Two DC insiders, Saphira Galoob, Managing Director of the Liaison Group, and Amber Littlejohn, Executive Director of the Minority Cannabis Business Association, will discuss a bird's-eye view of Democratic and Republican approaches to federal cannabis reform.
Join us for a discussion of patents, patent rights, limitations of patents, and alternatives for protection, from utility to Plant Patents and PVP. Additionally, the panel will delve into deposit requirements (availability to 3rd parties and timing of deposit), data- quality, scope (written description/enablement), and the dynamics for Plant Patent-Flexibility and data quality requirements, and patent enforcement.
We’ll cover where the power to regulate/enforce gets vested, and through which agency/agencies, how cannabis becomes legalized: whether through legislation, ballot measures, or litigation, and the COVID Impact: what an “essential” designation means for cannabis as a driver of international economic development.
To successfully navigate a government investigation of a licensed cannabis client, an attorney needs to assess which government agency (or agencies) is conducting the investigation, what are the potential outcomes, and what conflicts of interest may exist – all while taking in information in real time and often dealing with stressed clients. Any attorney may need to conduct an internal investigation at the same – and consider when to step aside and call in an expert. This panel will discuss responding to subpoenas, dealing with evolving disciplinary rules, respecting the Fourth and Fifth Amendment rights of individuals, and properly providing Upjohn warnings.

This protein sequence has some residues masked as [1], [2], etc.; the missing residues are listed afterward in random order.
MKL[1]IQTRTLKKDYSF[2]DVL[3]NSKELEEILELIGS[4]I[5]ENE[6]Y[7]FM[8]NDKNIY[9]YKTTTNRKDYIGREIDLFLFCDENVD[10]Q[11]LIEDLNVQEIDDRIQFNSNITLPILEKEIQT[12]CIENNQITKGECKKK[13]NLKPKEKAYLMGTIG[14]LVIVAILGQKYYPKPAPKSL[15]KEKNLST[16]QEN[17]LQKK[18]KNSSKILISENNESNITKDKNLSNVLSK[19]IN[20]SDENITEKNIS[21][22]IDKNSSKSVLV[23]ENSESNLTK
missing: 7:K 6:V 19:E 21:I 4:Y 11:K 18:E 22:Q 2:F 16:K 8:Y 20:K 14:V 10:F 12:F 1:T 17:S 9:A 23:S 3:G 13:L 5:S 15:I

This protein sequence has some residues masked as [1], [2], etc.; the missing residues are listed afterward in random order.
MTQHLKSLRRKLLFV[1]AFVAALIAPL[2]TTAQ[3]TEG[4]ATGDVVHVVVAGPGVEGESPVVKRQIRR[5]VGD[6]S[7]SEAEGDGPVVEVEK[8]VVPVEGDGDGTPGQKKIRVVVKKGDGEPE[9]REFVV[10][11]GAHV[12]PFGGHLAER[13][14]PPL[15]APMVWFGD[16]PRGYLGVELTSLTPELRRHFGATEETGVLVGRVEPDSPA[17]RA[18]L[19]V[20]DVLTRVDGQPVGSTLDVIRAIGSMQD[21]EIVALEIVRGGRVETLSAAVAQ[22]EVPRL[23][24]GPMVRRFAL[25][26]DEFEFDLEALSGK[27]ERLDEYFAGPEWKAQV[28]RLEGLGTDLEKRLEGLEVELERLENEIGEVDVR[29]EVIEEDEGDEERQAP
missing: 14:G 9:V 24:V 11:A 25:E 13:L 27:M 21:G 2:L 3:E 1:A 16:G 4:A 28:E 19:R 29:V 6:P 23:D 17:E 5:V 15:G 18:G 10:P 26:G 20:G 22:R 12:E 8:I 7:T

With a new Administration and Congress, changes in personnel at FDA and new safety data being published, is 2021 the year when CBD will come out from under the FDA shadows to be legally marketed in all 50state?
The franchise business model offers hemp business owners the opportunity to grow their brand nationally while reducing their startup and operational costs. It offers prospective hemp franchisees the chance to own their own business while benefiting from an established brand and operational system. But a poorly created franchise system or an “accidental” franchise, can expose hemp businesses to the risk of regulatory investigation, litigation, and the loss of key IP such as trademarks and trade secrets. Conflicting state regulations and the lack of significant federal guidance makes franchising a hemp business even more complex.